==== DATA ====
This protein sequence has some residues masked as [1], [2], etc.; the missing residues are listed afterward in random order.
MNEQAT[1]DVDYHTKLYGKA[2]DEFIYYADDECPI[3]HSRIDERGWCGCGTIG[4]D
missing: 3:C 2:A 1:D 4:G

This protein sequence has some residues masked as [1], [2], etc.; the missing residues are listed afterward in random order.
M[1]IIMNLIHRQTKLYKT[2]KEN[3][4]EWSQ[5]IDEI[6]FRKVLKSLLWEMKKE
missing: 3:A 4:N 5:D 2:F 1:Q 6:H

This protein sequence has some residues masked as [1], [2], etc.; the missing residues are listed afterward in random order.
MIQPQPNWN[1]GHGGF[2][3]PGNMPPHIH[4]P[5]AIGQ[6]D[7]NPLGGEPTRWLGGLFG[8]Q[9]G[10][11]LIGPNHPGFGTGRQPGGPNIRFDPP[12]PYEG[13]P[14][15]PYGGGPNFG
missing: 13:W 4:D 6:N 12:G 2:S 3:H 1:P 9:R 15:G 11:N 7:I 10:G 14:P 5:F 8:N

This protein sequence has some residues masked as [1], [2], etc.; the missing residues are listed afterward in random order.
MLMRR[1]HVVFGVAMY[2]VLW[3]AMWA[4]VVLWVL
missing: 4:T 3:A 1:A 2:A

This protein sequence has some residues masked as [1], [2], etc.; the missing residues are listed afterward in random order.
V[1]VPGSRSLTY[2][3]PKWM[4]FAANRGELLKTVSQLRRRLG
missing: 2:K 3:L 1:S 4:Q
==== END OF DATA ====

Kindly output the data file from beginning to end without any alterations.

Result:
This protein sequence has some residues masked as [1], [2], etc.; the missing residues are listed afterward in random order.
MNEQAT[1]DVDYHTKLYGKA[2]DEFIYYADDECPI[3]HSRIDERGWCGCGTIG[4]D
missing: 3:C 2:A 1:D 4:G

This protein sequence has some residues masked as [1], [2], etc.; the missing residues are listed afterward in random order.
M[1]IIMNLIHRQTKLYKT[2]KEN[3][4]EWSQ[5]IDEI[6]FRKVLKSLLWEMKKE
missing: 3:A 4:N 5:D 2:F 1:Q 6:H

This protein sequence has some residues masked as [1], [2], etc.; the missing residues are listed afterward in random order.
MIQPQPNWN[1]GHGGF[2][3]PGNMPPHIH[4]P[5]AIGQ[6]D[7]NPLGGEPTRWLGGLFG[8]Q[9]G[10][11]LIGPNHPGFGTGRQPGGPNIRFDPP[12]PYEG[13]P[14][15]PYGGGPNFG
missing: 13:W 4:D 6:N 12:G 2:S 3:H 1:P 9:R 15:G 11:N 7:I 10:G 14:P 5:F 8:N

This protein sequence has some residues masked as [1], [2], etc.; the missing residues are listed afterward in random order.
MLMRR[1]HVVFGVAMY[2]VLW[3]AMWA[4]VVLWVL
missing: 4:T 3:A 1:A 2:A

This protein sequence has some residues masked as [1], [2], etc.; the missing residues are listed afterward in random order.
V[1]VPGSRSLTY[2][3]PKWM[4]FAANRGELLKTVSQLRRRLG
missing: 2:K 3:L 1:S 4:Q